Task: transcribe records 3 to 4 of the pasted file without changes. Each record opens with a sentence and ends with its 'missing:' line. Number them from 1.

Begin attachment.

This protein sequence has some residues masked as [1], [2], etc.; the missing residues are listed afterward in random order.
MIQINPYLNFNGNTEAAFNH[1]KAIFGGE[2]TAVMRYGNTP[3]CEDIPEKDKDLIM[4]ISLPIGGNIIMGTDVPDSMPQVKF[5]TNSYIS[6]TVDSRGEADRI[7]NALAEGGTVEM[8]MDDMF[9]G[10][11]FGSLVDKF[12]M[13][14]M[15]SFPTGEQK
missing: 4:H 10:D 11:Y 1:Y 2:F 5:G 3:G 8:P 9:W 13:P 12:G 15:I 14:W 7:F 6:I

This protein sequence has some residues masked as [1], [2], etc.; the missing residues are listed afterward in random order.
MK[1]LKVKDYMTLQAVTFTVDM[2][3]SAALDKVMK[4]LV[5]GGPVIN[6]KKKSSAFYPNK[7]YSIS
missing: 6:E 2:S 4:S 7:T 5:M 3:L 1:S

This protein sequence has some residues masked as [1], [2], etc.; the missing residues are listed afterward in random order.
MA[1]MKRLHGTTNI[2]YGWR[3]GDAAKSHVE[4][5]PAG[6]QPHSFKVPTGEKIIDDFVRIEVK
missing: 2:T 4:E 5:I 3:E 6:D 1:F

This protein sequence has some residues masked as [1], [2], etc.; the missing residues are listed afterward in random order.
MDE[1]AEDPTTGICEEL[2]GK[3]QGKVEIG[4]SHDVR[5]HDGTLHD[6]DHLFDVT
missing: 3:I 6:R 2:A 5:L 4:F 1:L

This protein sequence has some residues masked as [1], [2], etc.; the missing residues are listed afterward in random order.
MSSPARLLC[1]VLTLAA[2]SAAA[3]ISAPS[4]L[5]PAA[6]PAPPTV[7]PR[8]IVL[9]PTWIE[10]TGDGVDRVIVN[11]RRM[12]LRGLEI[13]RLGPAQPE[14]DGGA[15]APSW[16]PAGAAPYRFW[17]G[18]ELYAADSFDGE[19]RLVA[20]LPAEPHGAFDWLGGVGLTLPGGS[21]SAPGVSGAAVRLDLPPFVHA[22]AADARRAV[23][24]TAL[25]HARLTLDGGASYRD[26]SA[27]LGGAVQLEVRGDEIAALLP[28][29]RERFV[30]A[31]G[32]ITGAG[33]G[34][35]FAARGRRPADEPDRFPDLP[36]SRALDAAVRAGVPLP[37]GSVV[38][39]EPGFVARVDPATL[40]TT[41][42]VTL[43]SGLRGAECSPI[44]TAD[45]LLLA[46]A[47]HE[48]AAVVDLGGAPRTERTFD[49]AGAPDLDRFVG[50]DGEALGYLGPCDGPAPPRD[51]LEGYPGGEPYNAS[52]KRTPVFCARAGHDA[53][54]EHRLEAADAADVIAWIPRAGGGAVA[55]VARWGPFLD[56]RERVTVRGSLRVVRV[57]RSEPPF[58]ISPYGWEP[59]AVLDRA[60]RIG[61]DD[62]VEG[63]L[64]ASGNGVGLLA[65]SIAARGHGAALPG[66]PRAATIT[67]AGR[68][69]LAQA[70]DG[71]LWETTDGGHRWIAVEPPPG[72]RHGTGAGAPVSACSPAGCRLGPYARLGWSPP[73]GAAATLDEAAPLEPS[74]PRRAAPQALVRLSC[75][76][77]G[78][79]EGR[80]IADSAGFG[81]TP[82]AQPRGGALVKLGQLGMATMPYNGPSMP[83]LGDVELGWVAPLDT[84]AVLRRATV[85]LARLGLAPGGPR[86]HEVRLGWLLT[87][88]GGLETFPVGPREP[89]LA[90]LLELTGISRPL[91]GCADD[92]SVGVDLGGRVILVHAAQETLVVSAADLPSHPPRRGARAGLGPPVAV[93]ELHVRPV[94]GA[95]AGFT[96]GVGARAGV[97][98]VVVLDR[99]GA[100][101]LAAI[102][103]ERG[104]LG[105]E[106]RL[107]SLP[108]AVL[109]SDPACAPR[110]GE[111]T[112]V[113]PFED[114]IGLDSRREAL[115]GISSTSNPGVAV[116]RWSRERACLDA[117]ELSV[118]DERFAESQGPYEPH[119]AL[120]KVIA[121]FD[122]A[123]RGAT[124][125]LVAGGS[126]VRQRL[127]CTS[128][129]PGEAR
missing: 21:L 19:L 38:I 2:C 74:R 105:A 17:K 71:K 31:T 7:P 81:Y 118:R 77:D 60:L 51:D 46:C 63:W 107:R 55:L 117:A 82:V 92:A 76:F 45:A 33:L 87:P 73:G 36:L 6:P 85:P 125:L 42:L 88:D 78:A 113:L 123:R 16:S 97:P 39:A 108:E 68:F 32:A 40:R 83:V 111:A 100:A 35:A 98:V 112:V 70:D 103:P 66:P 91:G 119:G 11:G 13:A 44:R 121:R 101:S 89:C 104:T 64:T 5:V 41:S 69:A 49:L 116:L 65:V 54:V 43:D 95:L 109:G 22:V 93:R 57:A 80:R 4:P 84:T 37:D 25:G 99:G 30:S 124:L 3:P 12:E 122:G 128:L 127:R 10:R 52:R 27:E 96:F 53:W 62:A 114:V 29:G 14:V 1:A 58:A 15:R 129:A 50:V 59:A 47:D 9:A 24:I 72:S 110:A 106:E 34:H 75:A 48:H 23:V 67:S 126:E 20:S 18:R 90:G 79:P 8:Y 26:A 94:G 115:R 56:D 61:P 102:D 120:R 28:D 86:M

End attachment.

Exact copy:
This protein sequence has some residues masked as [1], [2], etc.; the missing residues are listed afterward in random order.
MA[1]MKRLHGTTNI[2]YGWR[3]GDAAKSHVE[4][5]PAG[6]QPHSFKVPTGEKIIDDFVRIEVK
missing: 2:T 4:E 5:I 3:E 6:D 1:F

This protein sequence has some residues masked as [1], [2], etc.; the missing residues are listed afterward in random order.
MDE[1]AEDPTTGICEEL[2]GK[3]QGKVEIG[4]SHDVR[5]HDGTLHD[6]DHLFDVT
missing: 3:I 6:R 2:A 5:L 4:F 1:L